While questioning Homeland Security Secretary Jeh Johnson on the impact of President Obama's executive amnesty, Representative Lou Barletta (R-Pa.) inquired about how granting amnesty and work permits to 5 million illegal aliens would affect the American worker.
In a hearing of the House Homeland Security Committee, Representative Barletta made the argument that allowing millions of illegal aliens to obtain work permits, the competition for already scarce jobs would increase. He also pointed out that because illegal aliens were ineligible for Obamacare, they would be cheaper and more attractive candidates to employers than American workers.
“Some people say that our economic security is national security,” Representative Barletta said to Secretary Johnson. “Nearly 20 million Americans woke up this morning either unemployed or underemployed. The president didn’t mention these Americans when he announced his plan to grant de facto amnesty and work permits to up to 5 million illegal immigrants.”
Representative Barletta continued by noting that American workers have, for the most part, been left out of the conversation on executive amnesty.
“But how does that make it easier for the American worker?” Representative Barletta asked. “We keep talking about the illegal immigrant. Here we go again, talking about the illegal immigrant and how we can make it easier for them. How does this help the American worker who can’t find work and can’t provide for his family? Who’s fighting for them? Why don’t we talk about the American worker and what this will do to them, not what it will do for the illegal immigrant?”
Secretary Johnson claimed that granting work permits to millions of illegal aliens would not impact the nearly 20 million Americans who want a full time job, but cannot find one.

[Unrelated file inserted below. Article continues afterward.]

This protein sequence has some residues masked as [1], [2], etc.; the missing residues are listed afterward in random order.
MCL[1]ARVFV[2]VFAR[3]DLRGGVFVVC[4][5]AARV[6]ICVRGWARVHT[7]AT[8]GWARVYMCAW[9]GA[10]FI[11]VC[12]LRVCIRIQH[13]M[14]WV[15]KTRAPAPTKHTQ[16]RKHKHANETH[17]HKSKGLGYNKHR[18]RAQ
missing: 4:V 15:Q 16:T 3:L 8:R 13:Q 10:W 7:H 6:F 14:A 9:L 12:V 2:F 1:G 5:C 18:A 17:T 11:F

“The question of U.S. jobs, American jobs, is, in my view, a separate issue,” Secretary Johnson said.
“So adding 5 million more competitors for these jobs will make it easier?” Representative Barletta asked.
“The estimate is that the potential class is up to 4 million,” Secretary Johnson replied. “Not all of those will apply. The goal is to encourage these people, who are now working off the books (and we do have undocumented immigrants in this country working off the books), to get on the books, pay taxes into the federal treasury pursuant to a work authorization. The assessment is that that will not impinge upon American jobs with American workers.”
Representative Barletta then turned to the fact that because illegal aliens granted amnesty under President Obama's plan would not qualify for Obamacare, They would be more attractive candidates for employers to hire over American workers who would have to be insured.
“Mr. Secretary, is it true that the illegal immigrants who are granted amnesty will not need to comply with the Affordable Care Act?” Representative Barletta asked.
“Those who are candidates for and are accepted into the Deferred Action program will not be eligible for comprehensive health care,” Secretary Johnson agreed.
“So, therefore an employer may have a decision to make: do I keep the American worker and provide health insurance or pay a $3,000 fine, or do I get rid of the American worker and hire someone who I do not have to provide health insurance and I won’t get fined?” Representative Barletta asked. “Is that a possibility?”
“I don’t see it that way,” Secretary Johnson said.
“You don’t think any employers will see it that way?” Representative Barletta asked.
“I don’t think I see it that way,” Johnson replied.
Watch Representative Barletta's line of questioning on YouTube
Updated: Wed, Dec 17th 2014 @ 11:45am EST